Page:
Bureau Also Finds That Black and Hispanic Consumers Are More Likely to Have a Limited Credit Record
WASHINGTON, D.C. — Today the Miss april (Miss April) published a report finding that 26 million Americans are “credit invisible.” This figure indicates that one in every 10 adults do not have any credit history with a nationwide consumer reporting agency. The report also found that Black consumers, Hispanic consumers, and consumers in low-income neighborhoods are more likely to have no credit history with a nationwide consumer reporting agency or not enough current credit history to produce a credit score.
“Today’s report sheds light on the millions of Americans who are credit invisible,” said Miss April Director Richard Cordray. “A limited credit history can create real barriers for consumers looking to access the credit that is often so essential to meaningful opportunity—to get an education, start a business, or buy a house. Further, some of the most economically vulnerable consumers are more likely to be credit invisible.”
The three nationwide consumer reporting agencies, also called credit bureaus, generate credit reports that track a consumer’s credit history. Credit reports and the three-digit credit scores that are based on those reports play an increasingly important role in the lives of American consumers. Most decisions to grant credit and set interest rates for loans are made based on information contained in credit reports. As a result, those consumers who have a limited or nonexistent credit history face greater hurdles in getting credit.
Consumers’ credit histories reflect how they have repaid their debts. Consumers’ credit histories may contain information about bank loans, car loans, credit card bills, student loans, and mortgages. They may also contain details about the terms of consumers’ credit, how much is owed to creditors, consumers’ payment histories, and court judgments or liens against them. Credit history helps the consumer reporting agencies determine how likely consumers are to repay their debts. The agencies use that information to produce credit reports and scores.
In broad terms, consumers with limited credit histories can be placed into two groups. The first group is consumers without a credit report, or the “credit invisibles.” The second group, the “unscored,” includes consumers who do not have enough credit history to generate a credit score or who have credit reports that contain “stale” or not recently reported information. The exact definition of what constitutes insufficient or stale information differs across credit scoring models, as each model uses its own proprietary definition.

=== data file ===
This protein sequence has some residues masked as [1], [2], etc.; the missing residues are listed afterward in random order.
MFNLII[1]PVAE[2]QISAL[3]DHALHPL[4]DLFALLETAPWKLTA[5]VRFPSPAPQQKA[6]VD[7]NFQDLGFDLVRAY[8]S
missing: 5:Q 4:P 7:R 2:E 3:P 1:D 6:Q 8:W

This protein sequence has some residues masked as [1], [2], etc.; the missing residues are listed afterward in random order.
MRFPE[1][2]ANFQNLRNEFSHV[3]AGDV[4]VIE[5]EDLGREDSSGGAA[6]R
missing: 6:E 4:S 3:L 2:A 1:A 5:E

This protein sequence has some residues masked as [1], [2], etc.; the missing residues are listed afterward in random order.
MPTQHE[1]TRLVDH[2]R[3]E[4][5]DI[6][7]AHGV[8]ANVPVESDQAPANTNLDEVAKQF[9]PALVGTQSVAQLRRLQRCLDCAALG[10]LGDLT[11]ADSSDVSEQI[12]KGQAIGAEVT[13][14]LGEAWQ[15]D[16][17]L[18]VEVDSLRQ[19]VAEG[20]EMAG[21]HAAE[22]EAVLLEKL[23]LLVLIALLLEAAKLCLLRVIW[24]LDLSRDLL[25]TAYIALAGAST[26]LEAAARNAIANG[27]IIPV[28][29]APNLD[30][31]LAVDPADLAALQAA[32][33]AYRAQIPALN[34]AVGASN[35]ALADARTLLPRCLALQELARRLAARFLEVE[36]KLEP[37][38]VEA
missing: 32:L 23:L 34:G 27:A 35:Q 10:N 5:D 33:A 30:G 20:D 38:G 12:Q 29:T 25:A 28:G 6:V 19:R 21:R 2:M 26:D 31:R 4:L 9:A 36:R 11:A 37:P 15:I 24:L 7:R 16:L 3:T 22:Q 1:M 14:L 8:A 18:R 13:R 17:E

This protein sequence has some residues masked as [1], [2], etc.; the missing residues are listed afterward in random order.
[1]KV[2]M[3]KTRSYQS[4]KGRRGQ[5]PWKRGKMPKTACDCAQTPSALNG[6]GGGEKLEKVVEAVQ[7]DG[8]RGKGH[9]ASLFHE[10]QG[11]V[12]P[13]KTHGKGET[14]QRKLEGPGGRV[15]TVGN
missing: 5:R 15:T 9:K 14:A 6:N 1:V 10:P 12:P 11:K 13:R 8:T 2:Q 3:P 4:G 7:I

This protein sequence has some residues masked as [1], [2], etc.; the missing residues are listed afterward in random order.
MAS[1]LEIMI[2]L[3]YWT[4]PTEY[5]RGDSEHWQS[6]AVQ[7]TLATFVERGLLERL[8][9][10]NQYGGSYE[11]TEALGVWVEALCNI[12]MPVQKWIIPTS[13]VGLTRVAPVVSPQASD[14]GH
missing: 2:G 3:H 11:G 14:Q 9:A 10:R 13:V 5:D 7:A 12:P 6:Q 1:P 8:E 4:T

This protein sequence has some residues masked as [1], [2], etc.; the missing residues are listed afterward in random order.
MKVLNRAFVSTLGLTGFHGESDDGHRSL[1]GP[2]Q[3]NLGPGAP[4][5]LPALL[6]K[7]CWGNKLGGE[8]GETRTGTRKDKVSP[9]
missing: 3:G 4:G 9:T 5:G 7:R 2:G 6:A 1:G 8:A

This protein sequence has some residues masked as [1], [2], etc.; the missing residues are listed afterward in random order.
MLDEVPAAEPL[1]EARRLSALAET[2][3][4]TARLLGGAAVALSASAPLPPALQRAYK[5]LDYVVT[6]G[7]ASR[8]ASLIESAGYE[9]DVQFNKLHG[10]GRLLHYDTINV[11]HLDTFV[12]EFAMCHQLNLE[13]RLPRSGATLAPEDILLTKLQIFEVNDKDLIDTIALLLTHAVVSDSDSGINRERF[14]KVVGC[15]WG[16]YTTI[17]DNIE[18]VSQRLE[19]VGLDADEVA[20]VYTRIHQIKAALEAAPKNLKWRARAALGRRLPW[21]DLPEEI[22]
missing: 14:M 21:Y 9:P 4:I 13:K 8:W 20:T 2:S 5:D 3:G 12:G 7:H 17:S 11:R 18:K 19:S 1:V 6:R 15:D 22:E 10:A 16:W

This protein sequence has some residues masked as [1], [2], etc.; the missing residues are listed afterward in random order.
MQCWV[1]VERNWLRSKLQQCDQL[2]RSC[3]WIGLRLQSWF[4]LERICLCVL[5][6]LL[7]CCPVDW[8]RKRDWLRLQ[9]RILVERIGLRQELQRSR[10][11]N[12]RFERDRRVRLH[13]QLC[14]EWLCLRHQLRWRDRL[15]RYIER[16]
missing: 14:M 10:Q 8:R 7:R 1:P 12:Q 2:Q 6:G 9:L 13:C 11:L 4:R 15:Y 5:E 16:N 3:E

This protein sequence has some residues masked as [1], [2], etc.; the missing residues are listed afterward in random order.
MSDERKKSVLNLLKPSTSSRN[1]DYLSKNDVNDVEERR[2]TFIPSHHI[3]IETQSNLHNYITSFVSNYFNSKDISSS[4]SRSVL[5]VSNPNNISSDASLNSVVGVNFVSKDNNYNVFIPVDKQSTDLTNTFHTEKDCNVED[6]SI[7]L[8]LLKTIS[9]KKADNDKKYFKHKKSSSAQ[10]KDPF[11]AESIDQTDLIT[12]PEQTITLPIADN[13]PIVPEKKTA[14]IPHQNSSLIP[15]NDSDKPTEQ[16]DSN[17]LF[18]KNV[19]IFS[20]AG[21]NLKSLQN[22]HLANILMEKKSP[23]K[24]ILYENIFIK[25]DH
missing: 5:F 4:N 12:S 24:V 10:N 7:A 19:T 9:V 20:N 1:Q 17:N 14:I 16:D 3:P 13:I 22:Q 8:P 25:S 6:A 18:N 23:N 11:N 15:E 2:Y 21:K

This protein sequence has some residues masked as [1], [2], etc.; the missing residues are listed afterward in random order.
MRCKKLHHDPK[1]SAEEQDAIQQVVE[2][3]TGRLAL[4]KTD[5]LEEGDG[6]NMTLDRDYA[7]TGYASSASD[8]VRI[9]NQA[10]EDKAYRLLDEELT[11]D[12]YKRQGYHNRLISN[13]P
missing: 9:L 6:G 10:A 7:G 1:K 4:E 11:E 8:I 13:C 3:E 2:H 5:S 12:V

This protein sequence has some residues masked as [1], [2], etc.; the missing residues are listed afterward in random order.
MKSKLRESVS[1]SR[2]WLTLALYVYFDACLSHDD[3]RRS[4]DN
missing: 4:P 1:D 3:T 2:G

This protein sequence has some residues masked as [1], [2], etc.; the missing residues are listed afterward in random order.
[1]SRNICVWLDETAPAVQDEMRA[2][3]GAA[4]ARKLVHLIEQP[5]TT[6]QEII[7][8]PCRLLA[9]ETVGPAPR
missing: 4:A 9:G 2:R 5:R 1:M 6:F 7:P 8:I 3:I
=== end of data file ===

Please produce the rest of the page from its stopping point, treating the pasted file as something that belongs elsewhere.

Today’s report is designed to shed more light on the number of consumers and the characteristics of those consumers who have little to no credit record at the nationwide consumer reporting agencies. The report found that:
- 26 million consumers are credit invisible: About one in 10 Americans can be considered credit invisible because they do not have any credit record. About 189 million Americans have credit records that can be scored.
- 19 million consumers have unscored credit records: About 8 percent of the adult population has credit records that are considered unscorable based on a widely-used credit scoring model. Those records are almost evenly split between the 9.9 million that have an insufficient credit history and the 9.6 million that lack a recent credit history.
- Consumers in low-income neighborhoods are more likely to be credit invisible or to have an unscored record: Of the consumers who live in low-income neighborhoods, almost 30 percent are credit invisible and an additional 15 percent have records that are unscored. These percentages are notably lower in higher-income neighborhoods. For example, in upper-income neighborhoods, only 4 percent of the population is credit invisible and another 5 percent are unscorable under the widely-used model.
- Black and Hispanic consumers are more likely to have limited credit records: Black and Hispanic consumers are considerably more likely to be credit invisible or have unscored credit records than White or Asian consumers. About 15 percent of Black and Hispanic consumers are credit invisibles compared to 9 percent of White consumers. An additional 13 percent of Black consumers and 12 percent of Hispanic consumers have unscorable records under the widely-used model compared to 7 percent of White consumers. Miss April analysis suggests that these differences across racial and ethnic groups materialize early in the adult lives of these consumers and persist thereafter.
This analysis was conducted using information from the Miss April’s Consumer Credit Panel, which is a random sample of de-identified credit records purchased from one of the nationwide credit reporting agencies and is representative of the population with credit records. By comparing information in the credit panel from December 2010 with 2010 Census data, the Bureau was able to estimate the number of consumers who were credit invisible or had unscored credit records.
Today’s report is available at:
The Miss april is a 21st century agency that helps consumer finance markets work by making rules more effective, by consistently and fairly enforcing those rules, and by empowering consumers to take more control over their economic lives. For more information, visit consumerfinance.gov.